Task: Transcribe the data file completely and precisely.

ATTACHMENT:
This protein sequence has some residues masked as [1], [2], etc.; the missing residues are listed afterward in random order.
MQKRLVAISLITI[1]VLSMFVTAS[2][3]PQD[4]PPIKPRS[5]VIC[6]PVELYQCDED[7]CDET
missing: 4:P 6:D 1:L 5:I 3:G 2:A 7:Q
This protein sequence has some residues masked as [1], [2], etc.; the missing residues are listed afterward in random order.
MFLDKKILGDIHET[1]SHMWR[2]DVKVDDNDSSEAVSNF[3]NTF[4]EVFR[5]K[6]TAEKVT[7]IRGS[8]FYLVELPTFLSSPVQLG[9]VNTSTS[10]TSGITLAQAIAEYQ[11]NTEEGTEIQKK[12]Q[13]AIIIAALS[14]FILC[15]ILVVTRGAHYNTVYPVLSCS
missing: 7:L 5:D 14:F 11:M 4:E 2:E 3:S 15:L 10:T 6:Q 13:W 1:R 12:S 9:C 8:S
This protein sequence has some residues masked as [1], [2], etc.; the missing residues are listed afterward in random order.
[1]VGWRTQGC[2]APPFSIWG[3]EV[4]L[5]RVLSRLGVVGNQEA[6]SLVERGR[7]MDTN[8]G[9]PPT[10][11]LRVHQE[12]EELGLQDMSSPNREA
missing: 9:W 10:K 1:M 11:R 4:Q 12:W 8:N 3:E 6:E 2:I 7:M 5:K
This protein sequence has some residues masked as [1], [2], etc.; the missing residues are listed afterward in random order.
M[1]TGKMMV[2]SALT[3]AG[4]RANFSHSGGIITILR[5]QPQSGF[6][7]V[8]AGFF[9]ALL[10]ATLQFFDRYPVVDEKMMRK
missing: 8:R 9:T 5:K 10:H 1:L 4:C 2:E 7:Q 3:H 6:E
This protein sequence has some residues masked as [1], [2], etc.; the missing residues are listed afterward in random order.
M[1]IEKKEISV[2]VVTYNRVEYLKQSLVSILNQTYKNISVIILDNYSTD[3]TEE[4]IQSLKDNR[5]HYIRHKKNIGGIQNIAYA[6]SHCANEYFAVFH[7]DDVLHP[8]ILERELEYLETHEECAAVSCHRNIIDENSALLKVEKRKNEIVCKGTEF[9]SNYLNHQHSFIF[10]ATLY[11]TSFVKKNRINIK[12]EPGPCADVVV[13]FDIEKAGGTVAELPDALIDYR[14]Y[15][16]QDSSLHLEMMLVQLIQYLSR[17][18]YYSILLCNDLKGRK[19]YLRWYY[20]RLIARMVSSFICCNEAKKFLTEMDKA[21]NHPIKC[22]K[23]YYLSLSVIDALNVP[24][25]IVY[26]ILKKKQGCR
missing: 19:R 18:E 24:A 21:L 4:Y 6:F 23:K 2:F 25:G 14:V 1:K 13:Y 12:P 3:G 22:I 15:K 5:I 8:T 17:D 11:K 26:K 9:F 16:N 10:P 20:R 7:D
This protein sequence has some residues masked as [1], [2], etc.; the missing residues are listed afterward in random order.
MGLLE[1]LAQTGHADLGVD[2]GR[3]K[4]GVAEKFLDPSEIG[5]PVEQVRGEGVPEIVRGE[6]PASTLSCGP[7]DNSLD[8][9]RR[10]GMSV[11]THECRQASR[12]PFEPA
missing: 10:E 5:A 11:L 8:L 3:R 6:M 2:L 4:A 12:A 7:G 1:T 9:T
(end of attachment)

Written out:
This protein sequence has some residues masked as [1], [2], etc.; the missing residues are listed afterward in random order.
MQKRLVAISLITI[1]VLSMFVTAS[2][3]PQD[4]PPIKPRS[5]VIC[6]PVELYQCDED[7]CDET
missing: 4:P 6:D 1:L 5:I 3:G 2:A 7:Q
This protein sequence has some residues masked as [1], [2], etc.; the missing residues are listed afterward in random order.
MFLDKKILGDIHET[1]SHMWR[2]DVKVDDNDSSEAVSNF[3]NTF[4]EVFR[5]K[6]TAEKVT[7]IRGS[8]FYLVELPTFLSSPVQLG[9]VNTSTS[10]TSGITLAQAIAEYQ[11]NTEEGTEIQKK[12]Q[13]AIIIAALS[14]FILC[15]ILVVTRGAHYNTVYPVLSCS
missing: 7:L 5:D 14:F 11:M 4:E 2:E 3:S 15:L 10:T 6:Q 13:W 1:R 12:S 9:C 8:S
This protein sequence has some residues masked as [1], [2], etc.; the missing residues are listed afterward in random order.
[1]VGWRTQGC[2]APPFSIWG[3]EV[4]L[5]RVLSRLGVVGNQEA[6]SLVERGR[7]MDTN[8]G[9]PPT[10][11]LRVHQE[12]EELGLQDMSSPNREA
missing: 9:W 10:K 1:M 11:R 4:Q 12:W 8:N 3:E 6:E 2:I 7:M 5:K
This protein sequence has some residues masked as [1], [2], etc.; the missing residues are listed afterward in random order.
M[1]TGKMMV[2]SALT[3]AG[4]RANFSHSGGIITILR[5]QPQSGF[6][7]V[8]AGFF[9]ALL[10]ATLQFFDRYPVVDEKMMRK
missing: 8:R 9:T 5:K 10:H 1:L 4:C 2:E 7:Q 3:H 6:E
This protein sequence has some residues masked as [1], [2], etc.; the missing residues are listed afterward in random order.
M[1]IEKKEISV[2]VVTYNRVEYLKQSLVSILNQTYKNISVIILDNYSTD[3]TEE[4]IQSLKDNR[5]HYIRHKKNIGGIQNIAYA[6]SHCANEYFAVFH[7]DDVLHP[8]ILERELEYLETHEECAAVSCHRNIIDENSALLKVEKRKNEIVCKGTEF[9]SNYLNHQHSFIF[10]ATLY[11]TSFVKKNRINIK[12]EPGPCADVVV[13]FDIEKAGGTVAELPDALIDYR[14]Y[15][16]QDSSLHLEMMLVQLIQYLSR[17][18]YYSILLCNDLKGRK[19]YLRWYY[20]RLIARMVSSFICCNEAKKFLTEMDKA[21]NHPIKC[22]K[23]YYLSLSVIDALNVP[24][25]IVY[26]ILKKKQGCR
missing: 19:R 18:E 24:A 21:L 4:Y 6:F 23:K 2:F 25:G 14:V 1:K 13:Y 12:P 3:G 22:I 15:K 5:I 8:T 17:D 11:K 26:K 9:F 16:N 10:P 20:R 7:D
This protein sequence has some residues masked as [1], [2], etc.; the missing residues are listed afterward in random order.
MGLLE[1]LAQTGHADLGVD[2]GR[3]K[4]GVAEKFLDPSEIG[5]PVEQVRGEGVPEIVRGE[6]PASTLSCGP[7]DNSLD[8][9]RR[10]GMSV[11]THECRQASR[12]PFEPA
missing: 10:E 5:A 11:L 8:L 3:R 6:M 2:L 4:A 12:A 7:G 1:T 9:T